On the influence of Japanese animation on the film's disaster theme:

The disaster school thing — again, when I was a teenager in the '90s, I loved Japanese animation. There was a huge explosion of that in the States. So many of those cartoons were about schools in danger ... monsters attacking a school. Even the period in Japan between high school and college translates to "study hell." In my mind it wasn't really like Irwin Allen or John Hughes, it was more like some kind of U.S. alternative comic version of all of these anime that I had seen.

Shaw's film takes inspiration from experimental animation as well as Japanese anime.
Shaw's film takes inspiration from experimental animation as well as Japanese anime. GKIDS

On incorporating elements of disaster comedy and art film:

I think that this movie — when it's rockin' — in my mind, it's like somewhere between an art film and a disaster film. An adventure film [will] have explosions, but somehow the explosions in this movie are more like color appreciation or something. Or characters will climb, but they'll climb too long until it's like some kind of expression of ascent. That to me — mashing up art film and disaster film — I always thought there was a connection there because of the spectacle. It's like a light show.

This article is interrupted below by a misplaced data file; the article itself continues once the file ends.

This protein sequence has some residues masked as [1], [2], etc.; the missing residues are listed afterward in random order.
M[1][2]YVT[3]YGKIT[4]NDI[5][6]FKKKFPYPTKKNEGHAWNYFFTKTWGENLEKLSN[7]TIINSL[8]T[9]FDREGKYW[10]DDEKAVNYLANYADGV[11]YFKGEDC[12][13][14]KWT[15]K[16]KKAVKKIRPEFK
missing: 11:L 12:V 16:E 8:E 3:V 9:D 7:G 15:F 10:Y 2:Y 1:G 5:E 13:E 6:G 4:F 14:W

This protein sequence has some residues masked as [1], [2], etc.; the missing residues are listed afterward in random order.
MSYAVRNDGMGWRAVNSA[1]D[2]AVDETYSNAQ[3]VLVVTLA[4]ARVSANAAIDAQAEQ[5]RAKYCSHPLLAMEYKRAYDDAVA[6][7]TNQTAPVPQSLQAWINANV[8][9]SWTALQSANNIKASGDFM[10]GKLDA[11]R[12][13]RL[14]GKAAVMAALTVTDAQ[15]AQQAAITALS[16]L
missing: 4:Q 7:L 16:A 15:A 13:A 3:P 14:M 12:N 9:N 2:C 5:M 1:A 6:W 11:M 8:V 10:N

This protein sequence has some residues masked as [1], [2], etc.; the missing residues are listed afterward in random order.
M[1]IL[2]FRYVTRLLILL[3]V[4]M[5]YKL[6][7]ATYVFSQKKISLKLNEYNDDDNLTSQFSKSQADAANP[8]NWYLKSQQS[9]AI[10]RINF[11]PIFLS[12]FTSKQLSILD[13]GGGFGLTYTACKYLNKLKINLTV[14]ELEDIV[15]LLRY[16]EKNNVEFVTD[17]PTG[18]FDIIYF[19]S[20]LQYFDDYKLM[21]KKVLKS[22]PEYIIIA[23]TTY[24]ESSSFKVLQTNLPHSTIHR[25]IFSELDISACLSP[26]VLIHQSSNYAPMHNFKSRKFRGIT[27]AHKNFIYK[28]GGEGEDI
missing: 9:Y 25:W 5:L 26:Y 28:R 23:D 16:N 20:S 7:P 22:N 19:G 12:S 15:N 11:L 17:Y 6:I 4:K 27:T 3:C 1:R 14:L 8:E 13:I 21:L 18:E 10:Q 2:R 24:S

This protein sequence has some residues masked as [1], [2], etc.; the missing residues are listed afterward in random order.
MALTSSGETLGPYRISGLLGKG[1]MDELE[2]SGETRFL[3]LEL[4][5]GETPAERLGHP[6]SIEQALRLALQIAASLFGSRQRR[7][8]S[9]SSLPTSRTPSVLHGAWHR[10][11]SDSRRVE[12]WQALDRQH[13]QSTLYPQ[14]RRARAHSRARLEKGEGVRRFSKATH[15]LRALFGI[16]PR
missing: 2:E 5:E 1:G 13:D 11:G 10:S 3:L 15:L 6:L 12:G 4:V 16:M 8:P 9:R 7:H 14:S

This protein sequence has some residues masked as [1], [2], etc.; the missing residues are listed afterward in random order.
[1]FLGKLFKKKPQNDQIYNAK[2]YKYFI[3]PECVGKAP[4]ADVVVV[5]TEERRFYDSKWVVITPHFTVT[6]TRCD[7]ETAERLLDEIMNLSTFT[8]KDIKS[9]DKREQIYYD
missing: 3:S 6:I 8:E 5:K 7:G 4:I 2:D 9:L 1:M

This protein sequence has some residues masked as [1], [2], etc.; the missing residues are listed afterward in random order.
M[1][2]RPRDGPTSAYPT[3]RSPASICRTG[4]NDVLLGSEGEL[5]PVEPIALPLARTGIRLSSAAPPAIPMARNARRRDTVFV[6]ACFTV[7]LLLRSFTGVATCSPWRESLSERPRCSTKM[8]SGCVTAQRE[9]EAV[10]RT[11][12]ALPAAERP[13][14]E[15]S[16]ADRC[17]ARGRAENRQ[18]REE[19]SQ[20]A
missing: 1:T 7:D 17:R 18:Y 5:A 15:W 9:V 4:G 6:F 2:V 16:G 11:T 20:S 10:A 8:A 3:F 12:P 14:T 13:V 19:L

A climbing scene from "My Entire High School Sinking Into The Sea."
A climbing scene from "My Entire High School Sinking Into The Sea." GKIDS

On working with the film's voice actors:

I was incredibly nervous because I had never directed actors before. Something that helped me is that, even if I was an idiot in all other areas, I had a very clear idea of what this particular movie was. I had an idea for voice acting that I hadn't seen in movies. A lot of cartoon voice acting to me is really over the top. I love goofy stuff and this movie is extremely goofy, but I wanted there to be a dissonance between what's going on and how the characters are reacting, where the characters move in an unnatural way and the voice is like the soul shooting out of this abstract world.

While mostly hand-drawn, Shaw's film also uses a combination of photographic elements.
While mostly hand-drawn, Shaw's film also uses a combination of photographic elements. GKIDS

On Rani Sharone's score to the film:

Since I had mostly drawn comic books, I had no idea what to do with music. Obviously, books are silent. But Rani's music coded the whole thing. In my mind, the score says, This movie is carnivalesque and fun, but there's still danger under there. There's kind of a danger beat going through the whole thing. I also loved how Rani was so generous with it. There are Looney Tunes sounds in it and real action movie sounds. He had a huge enthusiasm that I hope is in the movie.

"My Entire High School Sinking Into The Sea" arrives in theaters on April 14.